Friday, April 3, 1874
I have entered into an arrangement with Mr. G. McPherson by which he takes charge of the editorial department of the STAR. All communications, of whatever character, should be addressed to him. W. J. Hemby
In assuming charge of the editorial department of the Oklahoma Star, and thus formally entering the lists of journalism, my mind inadvertently recurs to the truthful assertion of Pope, that “foot step in where Angels fear to tread”.
I am fully impressed with the fact of my inability to sustain myself with any considerable degree of credit, in a position where much abler pens than mine have so frequently failed: And that I may not be rated as a Charlatan or accused of occupying a false position, will here state that I make no pretentions to scholarship or experience in the field in which I have enlisted; and earnestly ask my readers and confreres to patiently bear with any errors and imperfections in language or editorial etiquette and criticize only my sentiments and opinions.
My aim and object will be to conduct the STAR in what I conceive to be the interest of the Indian Territory as a whole, and the local interests of the Choctaws and Chickasaws especially, without subserving the ends of any particular party or faction.
My position and opinions relative to the one great question which so deeply concerns all the people of the territory, individually and collectively, are too well known for reiteration here, as they have been frequently promulgated through the columns of this paper and the defunct Vindicator, over the signature of “Blanco”.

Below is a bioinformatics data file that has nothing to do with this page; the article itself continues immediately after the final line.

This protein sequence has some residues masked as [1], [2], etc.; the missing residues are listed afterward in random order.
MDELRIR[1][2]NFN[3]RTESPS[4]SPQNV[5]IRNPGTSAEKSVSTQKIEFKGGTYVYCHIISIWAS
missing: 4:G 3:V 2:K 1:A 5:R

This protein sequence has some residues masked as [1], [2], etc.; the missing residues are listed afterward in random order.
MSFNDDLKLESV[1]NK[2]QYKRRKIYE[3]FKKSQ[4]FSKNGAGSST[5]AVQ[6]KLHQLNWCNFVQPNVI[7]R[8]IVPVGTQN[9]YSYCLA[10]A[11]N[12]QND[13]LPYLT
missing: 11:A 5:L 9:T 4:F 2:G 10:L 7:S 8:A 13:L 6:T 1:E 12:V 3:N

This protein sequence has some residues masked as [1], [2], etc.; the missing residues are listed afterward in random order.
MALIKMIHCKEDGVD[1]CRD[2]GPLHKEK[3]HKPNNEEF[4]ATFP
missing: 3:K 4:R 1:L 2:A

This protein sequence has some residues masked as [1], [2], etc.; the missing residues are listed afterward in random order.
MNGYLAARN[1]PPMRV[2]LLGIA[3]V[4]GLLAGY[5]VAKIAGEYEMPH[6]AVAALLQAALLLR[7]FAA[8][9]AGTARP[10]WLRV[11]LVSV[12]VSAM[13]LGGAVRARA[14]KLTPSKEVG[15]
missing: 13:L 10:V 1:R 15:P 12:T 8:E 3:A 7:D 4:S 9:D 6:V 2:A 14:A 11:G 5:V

The interests of myself and the people among whom I have made my permanent home are identical; and while I may be mistaken as to the best course to pursue in securing those interests, it is not reasonable to suppose that I would knowingly, and willfully advocate a policy that would be injurious to them and my children. So far as I am individually concerned it makes but little difference whether there be any change of programme in this country or not; for in a few years at most a little spot of ground, six feet due east or west will be all that I require. But no man should be so selfish as to look only to his own personal wants and requirements; and he who does so, deserves what he is sure to find- a soon forgotten grave, and will go down to it, “Unwept, unhonored, and unsung.” Hence the reason of my advocating the policy I do- not that I expect it to be of any special benefit to myself, but that it will be to my country, and my children.
I sincerely believe that our material salvation as a people depends- first, upon the allotment of lands; and secondly upon an entire change in our relationship to the U. S. Government. Therefore, the little abilities I may possess will be exerted to this end.
The motto of the STAR will be- “Progress and a Higher Civilization”. And while its columns will be rigidly closed against everything of a personal or acrimonious nature, they will ever be open to a hearing from those who entertain views in opposition to mine; and a cordial invitation is extended to all who may in a proper spirit, desire to discuss any subject that may be of general interest.
So, dear readers- again begging your kind indulgence and generous aid- I make my debut upon the great stage of American Journalism. Granville McPherson